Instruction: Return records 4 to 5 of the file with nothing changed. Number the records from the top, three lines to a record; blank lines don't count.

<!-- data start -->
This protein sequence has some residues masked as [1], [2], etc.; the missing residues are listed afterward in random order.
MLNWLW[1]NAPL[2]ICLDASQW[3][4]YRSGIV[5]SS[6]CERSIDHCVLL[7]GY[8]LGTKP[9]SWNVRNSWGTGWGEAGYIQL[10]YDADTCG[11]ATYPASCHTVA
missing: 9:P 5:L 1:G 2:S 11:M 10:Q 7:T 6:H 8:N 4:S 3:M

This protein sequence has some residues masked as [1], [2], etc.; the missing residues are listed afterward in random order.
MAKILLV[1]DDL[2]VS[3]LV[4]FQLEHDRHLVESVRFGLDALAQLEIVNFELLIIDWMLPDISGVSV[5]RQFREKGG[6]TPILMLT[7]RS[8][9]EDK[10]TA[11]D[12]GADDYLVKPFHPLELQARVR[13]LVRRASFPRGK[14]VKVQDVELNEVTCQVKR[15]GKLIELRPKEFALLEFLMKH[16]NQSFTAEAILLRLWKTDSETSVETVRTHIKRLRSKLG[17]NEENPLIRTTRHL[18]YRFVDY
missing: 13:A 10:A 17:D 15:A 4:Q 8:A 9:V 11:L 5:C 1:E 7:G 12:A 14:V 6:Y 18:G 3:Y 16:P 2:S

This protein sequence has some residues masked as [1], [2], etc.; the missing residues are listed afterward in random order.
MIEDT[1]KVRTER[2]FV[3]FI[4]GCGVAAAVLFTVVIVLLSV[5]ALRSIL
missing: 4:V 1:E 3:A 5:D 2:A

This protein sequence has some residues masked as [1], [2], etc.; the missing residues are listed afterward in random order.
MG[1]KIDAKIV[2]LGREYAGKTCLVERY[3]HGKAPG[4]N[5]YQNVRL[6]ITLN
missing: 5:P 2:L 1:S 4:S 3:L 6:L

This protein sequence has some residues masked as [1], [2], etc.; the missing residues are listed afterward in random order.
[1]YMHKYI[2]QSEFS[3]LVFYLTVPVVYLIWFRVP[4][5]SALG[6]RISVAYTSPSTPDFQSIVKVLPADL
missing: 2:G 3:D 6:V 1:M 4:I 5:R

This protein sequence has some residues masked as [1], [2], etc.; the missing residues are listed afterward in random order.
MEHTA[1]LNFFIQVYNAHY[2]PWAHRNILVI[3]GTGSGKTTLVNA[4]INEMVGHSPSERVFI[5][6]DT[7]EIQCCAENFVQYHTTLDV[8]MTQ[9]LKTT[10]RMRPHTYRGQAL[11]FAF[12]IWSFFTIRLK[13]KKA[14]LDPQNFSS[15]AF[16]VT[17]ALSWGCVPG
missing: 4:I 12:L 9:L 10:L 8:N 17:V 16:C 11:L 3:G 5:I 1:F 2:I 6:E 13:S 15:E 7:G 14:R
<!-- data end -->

This protein sequence has some residues masked as [1], [2], etc.; the missing residues are listed afterward in random order.
MG[1]KIDAKIV[2]LGREYAGKTCLVERY[3]HGKAPG[4]N[5]YQNVRL[6]ITLN
missing: 5:P 2:L 1:S 4:S 3:L 6:L

This protein sequence has some residues masked as [1], [2], etc.; the missing residues are listed afterward in random order.
[1]YMHKYI[2]QSEFS[3]LVFYLTVPVVYLIWFRVP[4][5]SALG[6]RISVAYTSPSTPDFQSIVKVLPADL
missing: 2:G 3:D 6:V 1:M 4:I 5:R